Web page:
Boris Johnson has said he will have “no hesitation” in moving countries around the red, amber and green lists of travel restrictions.
Asked whether there may be more countries added to the green list soon, where there are no requirements to quarantine on returning to the UK, the Prime Minister said: “You’ve got to wait and see what the Joint Biosecurity Centre say and what the recommendations are about travel.
“We’re going to try … to allow people to travel, as I know that many people want to, but we’ve got to be cautious and we’ve got to continue to put countries on the red list, on the amber list, when that is necessary.
“I want you to know we will have no hesitation in moving countries from the green list to the amber list to the red list, if we have to do so. The priority is to continue the vaccine rollout, to protect the people of this country.”
Despite the PM’s remarks on travel restrictions, he said “at the moment” he can see nothing that shows step four of lockdown easing must be delayed – but warned the data is too “ambiguous”.
Health Secretary Matt Hancock said there “isn’t anything yet in data to say that we are definitively off track” to lift restrictions.
It comes despite Deputy Chief Medical Officer Jonathan Van-Tam suggesting medics would have a “ranging shot” at data on the Indian variant last week.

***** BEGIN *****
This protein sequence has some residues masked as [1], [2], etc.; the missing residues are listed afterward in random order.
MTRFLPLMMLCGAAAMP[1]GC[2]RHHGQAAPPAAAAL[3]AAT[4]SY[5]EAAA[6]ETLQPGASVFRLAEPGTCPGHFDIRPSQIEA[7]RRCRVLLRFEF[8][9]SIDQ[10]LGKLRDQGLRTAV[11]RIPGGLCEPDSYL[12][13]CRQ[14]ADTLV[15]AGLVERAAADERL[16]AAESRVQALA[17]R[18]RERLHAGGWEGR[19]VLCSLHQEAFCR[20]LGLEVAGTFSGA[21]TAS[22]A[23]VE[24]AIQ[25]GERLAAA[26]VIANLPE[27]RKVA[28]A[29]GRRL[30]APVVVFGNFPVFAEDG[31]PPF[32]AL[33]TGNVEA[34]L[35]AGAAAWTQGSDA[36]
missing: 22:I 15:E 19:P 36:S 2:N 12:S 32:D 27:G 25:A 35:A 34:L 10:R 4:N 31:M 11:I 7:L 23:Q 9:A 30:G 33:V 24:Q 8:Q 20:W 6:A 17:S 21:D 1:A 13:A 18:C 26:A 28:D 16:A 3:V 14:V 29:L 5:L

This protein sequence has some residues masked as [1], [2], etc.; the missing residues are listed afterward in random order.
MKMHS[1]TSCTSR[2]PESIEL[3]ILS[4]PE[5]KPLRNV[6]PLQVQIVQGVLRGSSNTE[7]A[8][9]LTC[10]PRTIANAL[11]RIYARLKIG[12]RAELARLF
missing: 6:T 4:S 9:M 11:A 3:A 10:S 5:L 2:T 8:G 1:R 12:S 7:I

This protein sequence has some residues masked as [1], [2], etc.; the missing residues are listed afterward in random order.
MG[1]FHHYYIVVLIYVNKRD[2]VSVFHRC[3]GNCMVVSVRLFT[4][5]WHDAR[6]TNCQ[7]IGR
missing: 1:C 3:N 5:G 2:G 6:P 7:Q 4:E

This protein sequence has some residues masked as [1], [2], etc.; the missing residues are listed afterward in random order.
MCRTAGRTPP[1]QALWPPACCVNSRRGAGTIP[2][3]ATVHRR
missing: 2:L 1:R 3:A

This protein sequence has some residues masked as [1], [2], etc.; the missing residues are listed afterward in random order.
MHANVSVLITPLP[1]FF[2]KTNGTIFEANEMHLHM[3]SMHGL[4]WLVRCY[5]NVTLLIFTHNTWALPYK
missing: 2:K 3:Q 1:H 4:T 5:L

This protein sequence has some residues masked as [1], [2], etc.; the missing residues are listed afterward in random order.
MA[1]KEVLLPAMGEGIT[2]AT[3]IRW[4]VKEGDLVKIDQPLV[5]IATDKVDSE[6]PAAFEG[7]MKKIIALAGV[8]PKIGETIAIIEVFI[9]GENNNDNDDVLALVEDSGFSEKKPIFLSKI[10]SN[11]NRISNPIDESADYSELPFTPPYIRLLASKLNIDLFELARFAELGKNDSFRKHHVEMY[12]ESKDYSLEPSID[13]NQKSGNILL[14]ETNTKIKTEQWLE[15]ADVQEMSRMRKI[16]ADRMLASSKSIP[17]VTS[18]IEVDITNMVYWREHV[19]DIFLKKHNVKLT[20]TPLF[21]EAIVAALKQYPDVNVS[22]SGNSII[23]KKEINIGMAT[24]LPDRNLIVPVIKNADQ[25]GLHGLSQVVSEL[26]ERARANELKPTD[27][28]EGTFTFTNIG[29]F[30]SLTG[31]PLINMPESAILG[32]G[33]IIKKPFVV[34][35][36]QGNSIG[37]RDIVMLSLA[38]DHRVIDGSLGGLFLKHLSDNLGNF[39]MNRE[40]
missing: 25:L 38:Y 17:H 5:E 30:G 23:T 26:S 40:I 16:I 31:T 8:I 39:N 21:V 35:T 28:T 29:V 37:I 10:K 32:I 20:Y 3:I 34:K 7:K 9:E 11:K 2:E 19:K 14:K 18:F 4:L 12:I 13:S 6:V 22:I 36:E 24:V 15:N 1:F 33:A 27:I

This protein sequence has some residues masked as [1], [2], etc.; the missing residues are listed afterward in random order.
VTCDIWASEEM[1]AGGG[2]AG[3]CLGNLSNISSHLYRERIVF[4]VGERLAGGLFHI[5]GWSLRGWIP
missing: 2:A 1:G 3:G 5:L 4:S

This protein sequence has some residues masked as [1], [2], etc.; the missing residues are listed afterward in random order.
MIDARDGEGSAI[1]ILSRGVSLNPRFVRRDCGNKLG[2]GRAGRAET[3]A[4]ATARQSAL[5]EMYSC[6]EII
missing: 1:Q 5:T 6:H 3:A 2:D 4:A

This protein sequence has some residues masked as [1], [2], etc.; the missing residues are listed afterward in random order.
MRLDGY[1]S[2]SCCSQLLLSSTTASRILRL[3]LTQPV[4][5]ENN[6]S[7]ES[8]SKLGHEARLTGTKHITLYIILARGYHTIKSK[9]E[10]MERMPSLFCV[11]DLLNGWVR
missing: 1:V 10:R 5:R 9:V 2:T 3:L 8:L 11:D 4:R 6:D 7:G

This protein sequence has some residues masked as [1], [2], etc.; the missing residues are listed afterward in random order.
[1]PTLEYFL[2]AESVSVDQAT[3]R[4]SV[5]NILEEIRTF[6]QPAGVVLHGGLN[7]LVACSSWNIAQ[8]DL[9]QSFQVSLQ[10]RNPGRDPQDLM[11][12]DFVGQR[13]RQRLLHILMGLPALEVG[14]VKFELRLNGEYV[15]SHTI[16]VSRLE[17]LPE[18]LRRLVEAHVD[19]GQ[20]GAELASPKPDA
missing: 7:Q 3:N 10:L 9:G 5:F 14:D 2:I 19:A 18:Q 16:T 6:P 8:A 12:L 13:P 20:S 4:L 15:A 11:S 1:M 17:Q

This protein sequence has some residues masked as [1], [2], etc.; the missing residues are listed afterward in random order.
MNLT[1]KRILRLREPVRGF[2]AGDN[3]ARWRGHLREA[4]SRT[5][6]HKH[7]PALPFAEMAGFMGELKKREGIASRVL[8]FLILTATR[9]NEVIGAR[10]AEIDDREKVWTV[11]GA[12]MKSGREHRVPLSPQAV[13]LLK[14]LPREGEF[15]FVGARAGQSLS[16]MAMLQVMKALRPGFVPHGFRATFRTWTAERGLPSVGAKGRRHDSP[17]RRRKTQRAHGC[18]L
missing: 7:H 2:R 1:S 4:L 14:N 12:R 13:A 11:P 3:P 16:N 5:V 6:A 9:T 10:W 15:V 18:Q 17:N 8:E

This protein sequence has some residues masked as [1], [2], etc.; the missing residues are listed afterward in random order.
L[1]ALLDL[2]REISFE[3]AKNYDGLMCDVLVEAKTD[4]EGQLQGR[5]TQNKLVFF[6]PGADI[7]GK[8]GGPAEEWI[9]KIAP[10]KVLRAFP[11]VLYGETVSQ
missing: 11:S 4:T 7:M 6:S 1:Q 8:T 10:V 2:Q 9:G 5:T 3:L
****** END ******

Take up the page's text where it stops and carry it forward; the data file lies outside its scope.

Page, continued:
The PM admitted he’s locked in “long” meetings just 11 days before the deadline to confirm or delay step four – which would lift all legal restrictions and reopen nightclubs.
Mr Johnson spoke as cases surge and the Delta Covid variant (formerly the Indian variant) is dominant in the UK.
Yet deaths, which lag by three to four weeks behind cases, fell to zero on Monday – prompting furious calls from Tory MPs to reopen the economy.
The Prime Minister said: “I can see nothing in the data at the moment that means we can’t go ahead with step four, all the reopening on June 21, but we’ve got to be so cautious.
“Because there’s no question the ONS data of infection rates is showing an increase.
“We always knew that was going to happen…. What we need to work is out is to what extent the vaccination programme has protected enough of us, particularly the elderly and vulnerable, against a new surge.
“And there I’m afraid the data is just still ambiguous.
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“And so every day we’re having long sessions, we’re interrogating all the data, we’re looking at all the various models, and the best the scientists can say at the moment in their guidance to us is we just need to give it a little bit longer.
“I’m sorry that’s frustrating for people, I know people want a clear answer about the way ahead for June 21, but at the moment we’ve just got to wait a little bit longer.”